# Calculating degree days with NumPy

Michael Roberts offers an extremely helpful post at G-FEED, including R code for generating the season growing degree days measure used in the seminal Schlenker Roberts 2009 paper on nonlinear crop responses to temperature. Since many of the papers claiming to follow the approach don’t actually adhere to it, he’s posted code in the interest of encouraging people to use the sinusoidal fitting method and perhaps improve on their standard errors.

I’ve been reliant on the wonderful Climate Data Operators library for working with netCDF files and have therefore been basing most of my current weather/climate data analysis in Python (see the Python bindings for CDO here). I thought it might be helpful to provide the Python analogue of the R code so that folks in a Python workflow might be up and running. I’ve modified the function to address a single pixel at a time (i.e., you’ll need to write the loop that spans all relevant grid cells), and hence there’s no cell count variable here to average over.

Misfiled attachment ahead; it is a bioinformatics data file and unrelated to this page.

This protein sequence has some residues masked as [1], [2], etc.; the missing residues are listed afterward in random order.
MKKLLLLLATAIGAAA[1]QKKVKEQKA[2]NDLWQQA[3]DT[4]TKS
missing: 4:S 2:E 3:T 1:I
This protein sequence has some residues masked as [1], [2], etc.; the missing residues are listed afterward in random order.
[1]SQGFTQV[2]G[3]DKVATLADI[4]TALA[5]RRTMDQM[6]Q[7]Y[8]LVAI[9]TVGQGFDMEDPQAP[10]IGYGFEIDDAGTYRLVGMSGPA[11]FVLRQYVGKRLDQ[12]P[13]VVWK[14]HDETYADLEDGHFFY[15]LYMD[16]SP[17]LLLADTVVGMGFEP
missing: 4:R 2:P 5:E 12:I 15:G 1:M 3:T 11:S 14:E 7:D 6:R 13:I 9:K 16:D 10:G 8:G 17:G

Head over to Michael’s original post, since I’ve offered the code snippet below without documentation. Drop a comment if you find this to be a helpful addition.

[code language=”python”]

def days_in_range(t0, t1, tMin, tMax):

n = len(tMin)

t0 = np.array([t0] * n)

t1 = np.array([t1] * n)

t0[np.where(t0 < tMin)] = tMin[np.where(t0 < tMin)]

t1[np.where(t1 > tMax)] = tMax[np.where(t1 > tMax)]

outside = (t0 > tMax) | (t1 < tMin)

inside = np.logical_not(outside)

def u(z, ind, t_min, t_max):

z_t = np.array([val for x, val in zip(ind, z) if x])

tMax_t = np.array([val for x, val in zip(ind, t_max) if x])

tMin_t = np.array([val for x, val in zip(ind, t_min) if x])

return np.divide(z_t – tMin_t, tMax_t – tMin_t)

time_at_range = (2/pi)*((np.arcsin(u(t1, inside, tMin, tMax)) – np.arcsin(u(t0, inside, tMin, tMax))))

return np.sum(time_at_range)

[/code]

To ensure that all results from calculations in the functions (e.g., the vector division in the u function) produces floats, ensure that

[code language=”python”] t0, t1 [/code]

are treated as floats by including a decimal afterwards (the range of 21-22C should be 21.0 and 22.0).

In a follow-up post, I’ll include snippets that span all pixels in the dataset and summarize the data and folder management system I’ve been using when exporting GDDs for use by Stata or ArcGIS.

I disclaim any responsibility for issues (emotional, financial, or other) associated with use of this code.